All posts by ntsbgov

The Safest Generation?

On Monday, November 14, we unveiled the National Transportation Safety Board (NTSB) 2017–2018 Most Wanted List of transportation safety improvements, our “road map from lessons learned to lives saved.” We know that these vital safety improvements will need continuing, concerted effort among industry, government, and the public; possibly for years to come. So, on the morning of the announcement, we arranged to talk with students from the American Studies Program (ASP) about how the NTSB communicates and advocates for these top 10 transportation safety issues.

ASP offers college students from across the country the opportunity to study and intern in Washington, DC, for a semester. The students serve as interns in various institutions, from congressional offices and federal agencies to think tanks and nonprofit agencies. Today, they are the best and brightest young millennials interested in public policy; tomorrow, some of them might be making public policy.

Giving the ASP interns a sneak peak of what went into unveiling the Most Wanted List offered them a case study in communications. NTSB Chief of Media Relations Chris O’Neil explained that many communication and advocacy efforts fail because they fail to define what success looks like. He stressed that not all goals require the same tactics, and that different organizations and groups envision communication success very differently.

“The Most Wanted List is a key part of our implementation phase, but implementation isn’t enough by itself,” said O’Neil. “You need to do your homework and come up with a plan.”

Board Member Robert Sumwalt continued the theme of making plans and setting goals, but also gave his view of leadership. Member Sumwalt explained to the interns that, when he was their age, his dream was to become an NTSB Board Member. Recounting the story of how his dream eventually came to pass, Member Sumwalt urged students to persevere and to think big. Turning to the topic of leadership, Sumwalt told them what they should look for, and what they should one day embody.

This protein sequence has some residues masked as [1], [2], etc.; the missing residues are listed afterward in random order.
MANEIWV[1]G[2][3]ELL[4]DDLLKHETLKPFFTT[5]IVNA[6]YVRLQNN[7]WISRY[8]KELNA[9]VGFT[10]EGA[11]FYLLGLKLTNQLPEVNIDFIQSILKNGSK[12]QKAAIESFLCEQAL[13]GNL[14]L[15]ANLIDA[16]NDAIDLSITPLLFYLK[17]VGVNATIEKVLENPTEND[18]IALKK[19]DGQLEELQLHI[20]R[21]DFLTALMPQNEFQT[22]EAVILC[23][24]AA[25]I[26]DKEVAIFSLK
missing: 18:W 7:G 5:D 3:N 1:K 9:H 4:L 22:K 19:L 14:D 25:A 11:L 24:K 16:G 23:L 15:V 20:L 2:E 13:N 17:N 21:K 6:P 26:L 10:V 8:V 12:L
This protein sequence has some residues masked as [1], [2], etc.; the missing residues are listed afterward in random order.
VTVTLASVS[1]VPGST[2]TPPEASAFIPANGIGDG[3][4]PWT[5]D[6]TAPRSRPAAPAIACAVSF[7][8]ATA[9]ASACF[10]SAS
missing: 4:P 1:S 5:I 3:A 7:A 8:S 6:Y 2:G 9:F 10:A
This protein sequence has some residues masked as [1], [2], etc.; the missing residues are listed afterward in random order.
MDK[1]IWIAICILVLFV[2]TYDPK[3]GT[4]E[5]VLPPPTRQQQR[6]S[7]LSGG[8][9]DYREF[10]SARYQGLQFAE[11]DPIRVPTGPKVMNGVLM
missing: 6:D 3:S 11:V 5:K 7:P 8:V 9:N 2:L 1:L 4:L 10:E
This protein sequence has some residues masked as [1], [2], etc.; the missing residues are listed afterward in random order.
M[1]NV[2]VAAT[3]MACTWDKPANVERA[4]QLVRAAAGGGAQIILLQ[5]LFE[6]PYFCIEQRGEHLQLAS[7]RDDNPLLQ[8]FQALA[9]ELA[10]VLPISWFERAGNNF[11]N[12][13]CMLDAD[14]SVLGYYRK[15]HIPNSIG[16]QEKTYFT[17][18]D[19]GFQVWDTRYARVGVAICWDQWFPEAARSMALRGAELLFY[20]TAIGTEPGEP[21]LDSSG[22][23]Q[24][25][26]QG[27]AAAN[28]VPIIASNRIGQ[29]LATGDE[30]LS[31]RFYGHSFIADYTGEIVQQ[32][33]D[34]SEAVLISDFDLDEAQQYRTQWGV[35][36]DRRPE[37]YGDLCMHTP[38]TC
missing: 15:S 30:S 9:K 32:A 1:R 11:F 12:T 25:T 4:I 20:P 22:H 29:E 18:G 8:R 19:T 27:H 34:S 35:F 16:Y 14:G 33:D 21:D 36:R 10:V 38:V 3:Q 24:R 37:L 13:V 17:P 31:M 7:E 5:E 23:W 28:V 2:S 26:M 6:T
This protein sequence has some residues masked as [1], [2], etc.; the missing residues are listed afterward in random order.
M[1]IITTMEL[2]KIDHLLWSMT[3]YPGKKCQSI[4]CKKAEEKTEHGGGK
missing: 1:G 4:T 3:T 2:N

“Good leaders create a vision and truly live by those values,” Member Sumwalt said. “Good leaders are ‘servant leaders’ who care, support, and nurture those who work for them. Good leaders are willing to make the tough decisions that are not always popular.”

Finally, the students heard from Advocacy Chief Nicholas Worrell, who was an ASP student in 1994. Worrell interned at the NTSB, beginning a (thus far) 22-year journey with the organization. He explained to the students that knowing how to organize a campaign is key to public policy. He encouraged the students to set goals and make strategic plans for themselves, treating their own career paths as they would a successful advocacy campaign.

“All of you guys came here to DC with potential,” he said. “Success boils down to 10 percent performance, 30 percent image, 60 percent exposure. The more exposure you get, the better your chances will be in life.” Worrell closed by inviting the students to the 2017­–2018 Most Wanted List press event that afternoon, and many took him up on the offer, including Derek Ross, a communications major from Simpson University in California. “I felt that the NTSB did a great job in portraying their message and promoting the safety and well-being of others,” Ross said. “The quality of work produced by the NTSB showed a great deal of thoughtfulness and dedication, with the health and safety of all Americans in mind.”

Because we develop our Most Wanted List from specific lessons learned in accidents, it would be very difficult to add a safety improvement such as “reach out to future generations of leaders.” However, we are keenly aware that transportation safety not only disproportionately affects the young, but that future progress depends on today’s young adults, who will be tomorrow’s safety leaders.

NTSB Takes Safety Message to North Carolina’s Catawba County Youth

By Nicholas Worrell

Photo of Nicholas Worrell and students at NCNAACPWhen I asked the audience at the Catawba County Branch of the North Carolina NAACP in Maiden if they could identify the leading cause of death in teens, they replied with silence.

After waiting in vain for an answer, I told them. “Motor vehicle crashes,” I said, and explained that teens are 1.6 times more likely to die in motor vehicle crashes than adults.

NTSB Safety Advocate Stephanie Shaw and I were invited to this November 13 meeting by the chapter’s youth director, Lacolia Mungro, whose experiences driving an 18wheeler have encouraged her to spread the message about the risks of distracted driving.